In recent weeks, the escalating cost of vegetables, such as cauliflower ($8.99 a pound at the local grocery store) has made front-page news across North America. As more people tighten budgets and look for new ways to stretch their dollars, the cost of basic groceries is expected to increase even more in coming years. This means more people are turning to homemade meals, many of which are surprisingly inexpensive and delicious. The effort doesn’t require much time or cooking knowledge; it’s simply a matter of using some creativity and investing a little bit of time. With a few simple tips, anyone can create their own tasty and budget-friendly vegetable garden.
It’s easy to plant an outdoor vegetable garden. All that’s needed are basic tools and a little bit of patience. The main thing to remember is to start small and expand as you grow your garden. You’ll also need to learn a few important gardening techniques, such as how to protect your garden from the weather and pests, how to select the right vegetables for your garden, and how to harvest your produce (organic vegetables must be harvested before they spoil.)
Once you’ve decided what you’re going to plant, it’s time to go out and start planting. Start by preparing the area where you’re going to be growing in your garden. Clear an area about three feet wider than the root system of your plants, and about one foot of ground. Prepare the soil by spreading it over the entire area and making sure it’s completely even.
Once the area is ready, it’s time to choose what plants you want to grow. Pick plants that are appropriate for your hardiness zone and will stay within the designated vagetable garden area, unless you are planning to apply a spce saving techniques like trellis’ for vines. If you’re growing vegetables from seeds, pick the same varieties and species which your family eats when possible. There is no point in wasting space expecting your family eating habits to change. It’s also helpful to grow different varieties in your garden so that you can have contrasting colors and textures to enhance the contrast of colors in your veggie section.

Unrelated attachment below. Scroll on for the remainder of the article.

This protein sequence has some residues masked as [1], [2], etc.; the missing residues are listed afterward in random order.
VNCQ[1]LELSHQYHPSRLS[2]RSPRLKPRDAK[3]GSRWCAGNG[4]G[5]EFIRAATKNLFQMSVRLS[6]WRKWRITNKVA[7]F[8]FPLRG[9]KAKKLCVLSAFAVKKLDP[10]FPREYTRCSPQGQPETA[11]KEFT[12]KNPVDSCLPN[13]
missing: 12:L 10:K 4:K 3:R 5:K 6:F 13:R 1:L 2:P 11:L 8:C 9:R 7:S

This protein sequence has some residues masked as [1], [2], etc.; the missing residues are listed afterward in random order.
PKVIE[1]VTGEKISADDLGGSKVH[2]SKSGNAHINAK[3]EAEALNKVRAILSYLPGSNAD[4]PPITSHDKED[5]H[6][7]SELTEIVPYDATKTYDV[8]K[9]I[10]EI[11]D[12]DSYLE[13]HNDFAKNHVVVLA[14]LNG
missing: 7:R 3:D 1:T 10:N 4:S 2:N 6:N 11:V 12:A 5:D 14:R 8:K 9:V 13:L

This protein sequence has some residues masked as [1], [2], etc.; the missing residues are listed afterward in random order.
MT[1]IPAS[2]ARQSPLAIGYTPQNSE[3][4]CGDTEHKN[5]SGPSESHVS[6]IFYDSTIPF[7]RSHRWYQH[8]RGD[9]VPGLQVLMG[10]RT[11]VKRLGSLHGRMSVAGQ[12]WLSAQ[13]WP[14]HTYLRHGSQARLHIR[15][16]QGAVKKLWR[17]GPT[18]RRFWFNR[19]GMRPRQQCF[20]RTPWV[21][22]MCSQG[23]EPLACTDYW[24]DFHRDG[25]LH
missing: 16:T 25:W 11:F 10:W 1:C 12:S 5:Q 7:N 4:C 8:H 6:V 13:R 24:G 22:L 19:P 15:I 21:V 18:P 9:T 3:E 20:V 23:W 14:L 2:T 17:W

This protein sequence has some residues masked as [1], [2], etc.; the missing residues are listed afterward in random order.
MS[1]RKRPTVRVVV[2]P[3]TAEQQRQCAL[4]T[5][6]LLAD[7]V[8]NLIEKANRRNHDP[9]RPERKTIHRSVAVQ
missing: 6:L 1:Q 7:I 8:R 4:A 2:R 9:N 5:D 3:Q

After you have picked the plants, it’s time to prepare the soil for planting. Make sure that it is completely moistened, but not saturated, after watering. After your soil is ready to go, you’ll need to make sure that it is weed-free and cultivated to a depth of 12 to 24 inches and Hopefully, loaded with compost and other healthy organic material.
Now it’s time to get started planting! If planting from seed planted in accordance with your package instructions. You want to be sure to provide sufficient spacing for the plant at full maturity and for your ability to get in and out of the garden patch amongst the plants without damaging plants and to harvest and work your garden space. After you have either planted the seeds and/or planted your transplant seedlings you will want to gently water for a few days consecutively to allow the plants to settle in. Also, you will want to set up a consistent watering schedule according to your client and the needs of your plants.
For larger raised garden beds, you can use raised beds with pots. Pots are convenient because you can move them around to any location instead of moving the beds. Just make sure that you put a good base down first and that the soil is firm.
Once you have your vegetable garden established, you can experiment with different designs and themes. Do a little research to find out what looks good in your area. You may want to grow vegetables that look like fruits (such as melons, grapes, and bell peppers) in containers and then grow them on raised beds. Or you may want to grow vegetables that look more like weeds (broccoli, cabbage, and lettuce) in planters with small pots and cover them with plastic. Get started today!